The shift to remote working and the post-pandemic hiring frenzy have made it increasingly easier for hospitality workers to change jobs in search of better opportunities, signaling problems for businesses that depend on this. workforce.
Fifty-eight percent of hospitality workers say they plan to quit their jobs before the end of 2021, according to Joblist’s most recent quarterly US Labor Market Report. Twenty-four percent said they would not have quit their last job if the pandemic had not occurred, and 25% of former hospitality workers say they would no longer want to work in the industry .
“In general, the pandemic has created an opportunity for hospitality workers – many of whom have been laid off or lost their jobs – to reassess their employment situation and consider other career options for the future. ‘future,’ said Kevin Harrington, CEO of Joblist. “A significant percentage are clearly taking advantage of this and are looking for better paid, less demanding and more flexible jobs. “
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The hospitality industry, which includes restaurants, bars and hotels, has always been faced with high staff turnover, but the additional stressors caused by the pandemic have dramatically worsened working conditions for workers. Forty-five percent of hospitality workers who have kept their jobs report lower job satisfaction than before the pandemic, citing difficult customers (38%), inflexibility of schedules (34%), COVID-19 risk (23%) and physical demands (23%). ) as the reasons for their dissatisfaction, according to the report.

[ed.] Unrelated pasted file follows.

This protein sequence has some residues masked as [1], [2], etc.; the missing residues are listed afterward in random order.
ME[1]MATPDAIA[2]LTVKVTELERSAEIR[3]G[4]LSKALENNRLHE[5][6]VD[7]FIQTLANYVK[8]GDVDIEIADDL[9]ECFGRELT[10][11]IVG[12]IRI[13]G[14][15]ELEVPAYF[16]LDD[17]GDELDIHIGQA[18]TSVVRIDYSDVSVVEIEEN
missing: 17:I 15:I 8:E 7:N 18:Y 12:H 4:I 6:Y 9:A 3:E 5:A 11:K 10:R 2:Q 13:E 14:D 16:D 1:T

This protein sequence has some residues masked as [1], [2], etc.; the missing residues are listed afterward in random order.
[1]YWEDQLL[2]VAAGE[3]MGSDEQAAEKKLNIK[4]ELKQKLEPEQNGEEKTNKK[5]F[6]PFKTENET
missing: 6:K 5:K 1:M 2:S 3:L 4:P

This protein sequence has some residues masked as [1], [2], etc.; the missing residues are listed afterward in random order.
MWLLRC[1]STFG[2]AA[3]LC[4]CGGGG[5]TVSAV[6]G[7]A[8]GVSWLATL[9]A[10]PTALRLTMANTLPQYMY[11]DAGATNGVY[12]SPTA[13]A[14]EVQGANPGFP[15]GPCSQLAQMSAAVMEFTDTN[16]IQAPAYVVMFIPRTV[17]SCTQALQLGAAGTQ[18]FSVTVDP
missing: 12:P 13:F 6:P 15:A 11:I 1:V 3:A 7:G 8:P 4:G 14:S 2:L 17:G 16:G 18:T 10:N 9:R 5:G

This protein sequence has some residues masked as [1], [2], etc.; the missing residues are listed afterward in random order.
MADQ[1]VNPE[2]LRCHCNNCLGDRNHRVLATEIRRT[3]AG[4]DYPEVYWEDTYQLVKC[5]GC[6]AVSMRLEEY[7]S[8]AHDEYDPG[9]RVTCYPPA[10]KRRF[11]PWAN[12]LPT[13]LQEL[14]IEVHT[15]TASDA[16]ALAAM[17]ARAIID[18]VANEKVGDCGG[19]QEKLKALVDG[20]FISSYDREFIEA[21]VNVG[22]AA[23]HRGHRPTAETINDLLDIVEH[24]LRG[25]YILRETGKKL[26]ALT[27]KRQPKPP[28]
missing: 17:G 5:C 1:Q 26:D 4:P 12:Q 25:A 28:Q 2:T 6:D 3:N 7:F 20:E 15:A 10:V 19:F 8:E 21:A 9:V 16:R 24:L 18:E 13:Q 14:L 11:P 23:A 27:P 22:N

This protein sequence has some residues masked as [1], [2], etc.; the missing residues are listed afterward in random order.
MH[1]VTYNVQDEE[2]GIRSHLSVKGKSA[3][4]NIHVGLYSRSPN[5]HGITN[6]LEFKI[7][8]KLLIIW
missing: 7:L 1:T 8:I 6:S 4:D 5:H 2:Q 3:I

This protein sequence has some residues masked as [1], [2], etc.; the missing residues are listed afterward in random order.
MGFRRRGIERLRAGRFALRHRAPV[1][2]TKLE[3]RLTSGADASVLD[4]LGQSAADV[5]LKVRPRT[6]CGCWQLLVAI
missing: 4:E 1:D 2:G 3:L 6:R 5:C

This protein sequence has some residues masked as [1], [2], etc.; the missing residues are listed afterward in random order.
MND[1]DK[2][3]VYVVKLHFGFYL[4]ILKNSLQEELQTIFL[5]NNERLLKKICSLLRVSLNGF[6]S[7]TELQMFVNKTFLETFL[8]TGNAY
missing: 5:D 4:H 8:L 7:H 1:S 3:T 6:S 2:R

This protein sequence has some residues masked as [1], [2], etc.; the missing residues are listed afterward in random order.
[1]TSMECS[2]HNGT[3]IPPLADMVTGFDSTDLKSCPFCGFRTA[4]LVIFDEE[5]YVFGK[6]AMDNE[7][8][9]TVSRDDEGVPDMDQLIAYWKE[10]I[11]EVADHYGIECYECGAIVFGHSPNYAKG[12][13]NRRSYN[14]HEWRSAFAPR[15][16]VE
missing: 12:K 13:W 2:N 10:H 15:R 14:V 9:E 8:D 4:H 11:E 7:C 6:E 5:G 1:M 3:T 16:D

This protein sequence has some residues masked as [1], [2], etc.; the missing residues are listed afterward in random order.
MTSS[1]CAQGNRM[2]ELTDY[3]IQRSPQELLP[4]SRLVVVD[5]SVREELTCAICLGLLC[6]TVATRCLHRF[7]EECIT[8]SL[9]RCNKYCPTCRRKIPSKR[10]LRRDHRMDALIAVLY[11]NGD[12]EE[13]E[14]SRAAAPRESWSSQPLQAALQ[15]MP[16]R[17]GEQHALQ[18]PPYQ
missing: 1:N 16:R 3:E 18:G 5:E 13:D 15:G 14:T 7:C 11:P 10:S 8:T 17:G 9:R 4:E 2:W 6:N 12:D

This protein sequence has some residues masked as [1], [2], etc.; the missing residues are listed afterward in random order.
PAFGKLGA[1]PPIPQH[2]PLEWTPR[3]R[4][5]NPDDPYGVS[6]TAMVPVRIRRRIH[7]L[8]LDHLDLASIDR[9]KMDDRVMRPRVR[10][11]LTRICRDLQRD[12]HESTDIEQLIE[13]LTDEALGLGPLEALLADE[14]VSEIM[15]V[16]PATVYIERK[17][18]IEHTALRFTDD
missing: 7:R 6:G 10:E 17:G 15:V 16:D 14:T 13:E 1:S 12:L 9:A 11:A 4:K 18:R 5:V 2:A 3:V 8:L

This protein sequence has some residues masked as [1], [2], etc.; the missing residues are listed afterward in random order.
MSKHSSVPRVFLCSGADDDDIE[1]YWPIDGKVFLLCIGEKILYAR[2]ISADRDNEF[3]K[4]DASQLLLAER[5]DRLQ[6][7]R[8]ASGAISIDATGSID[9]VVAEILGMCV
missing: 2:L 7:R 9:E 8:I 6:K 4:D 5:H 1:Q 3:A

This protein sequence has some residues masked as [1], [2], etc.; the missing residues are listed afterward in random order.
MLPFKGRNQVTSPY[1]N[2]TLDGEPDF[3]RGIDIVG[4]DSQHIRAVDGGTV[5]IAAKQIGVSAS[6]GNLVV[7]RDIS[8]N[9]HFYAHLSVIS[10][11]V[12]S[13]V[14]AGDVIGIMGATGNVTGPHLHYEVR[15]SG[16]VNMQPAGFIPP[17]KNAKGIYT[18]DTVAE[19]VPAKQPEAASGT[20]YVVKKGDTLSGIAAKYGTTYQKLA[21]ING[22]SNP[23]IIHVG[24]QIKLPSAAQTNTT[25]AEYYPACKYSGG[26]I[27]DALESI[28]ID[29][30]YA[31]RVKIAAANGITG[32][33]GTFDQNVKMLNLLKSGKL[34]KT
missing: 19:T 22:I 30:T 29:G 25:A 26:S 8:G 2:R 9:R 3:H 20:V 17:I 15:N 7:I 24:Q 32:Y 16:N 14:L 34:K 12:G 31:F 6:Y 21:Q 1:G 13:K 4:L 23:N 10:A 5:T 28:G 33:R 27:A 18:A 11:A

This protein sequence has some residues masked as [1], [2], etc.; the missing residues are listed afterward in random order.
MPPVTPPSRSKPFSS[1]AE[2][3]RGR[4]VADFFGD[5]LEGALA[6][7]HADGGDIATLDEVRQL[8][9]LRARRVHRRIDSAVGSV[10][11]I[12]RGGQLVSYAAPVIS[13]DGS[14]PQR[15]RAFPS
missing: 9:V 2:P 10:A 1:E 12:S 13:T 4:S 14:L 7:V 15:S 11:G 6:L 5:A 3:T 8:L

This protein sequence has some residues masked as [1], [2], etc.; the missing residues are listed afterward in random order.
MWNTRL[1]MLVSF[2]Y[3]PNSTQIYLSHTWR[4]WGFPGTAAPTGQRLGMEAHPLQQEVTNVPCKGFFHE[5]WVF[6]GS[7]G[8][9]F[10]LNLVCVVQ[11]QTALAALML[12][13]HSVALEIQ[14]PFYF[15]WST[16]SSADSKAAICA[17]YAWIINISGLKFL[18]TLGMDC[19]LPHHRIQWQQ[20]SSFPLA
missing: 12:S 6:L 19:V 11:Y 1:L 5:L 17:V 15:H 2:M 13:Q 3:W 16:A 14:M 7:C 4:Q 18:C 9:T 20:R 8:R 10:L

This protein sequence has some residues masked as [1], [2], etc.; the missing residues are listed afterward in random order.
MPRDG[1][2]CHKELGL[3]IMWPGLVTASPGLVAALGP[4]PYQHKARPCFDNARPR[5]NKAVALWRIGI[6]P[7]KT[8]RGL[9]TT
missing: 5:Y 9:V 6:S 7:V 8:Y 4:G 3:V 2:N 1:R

“At the same time, an even higher percentage signals low pay and a lack of benefits for not wanting to come back,” says Harrington. “A demanding job, with health risks and low financial potential is a difficult combination compared to many other potential roles. “
And hospitality workers have a plethora of new – and better – options to turn to, Harrington says. Combined with increased wage competition spurred by companies like Amazon – which recently raised their average starting wages to over $ 18 an hour – attrition rates are expected to remain high unless employers increase wages, add or improve benefits, and no longer provide flexibility in schedules.
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If they don’t, employers will have to continue raising wages and actively recruiting to fill their vacancies, Harrington warns, which means increased expenses for employers and lingering understaffing issues. Although they can be costly in the short term, the aforementioned solutions will offer a potential route for fill positions quickly while saving money on recruiting and training costs.
“The balance of power is shifting more and more towards the workers in this market,” says Harrington. “Employers will have to adapt to stay competitive. Otherwise, the turnover will remain high.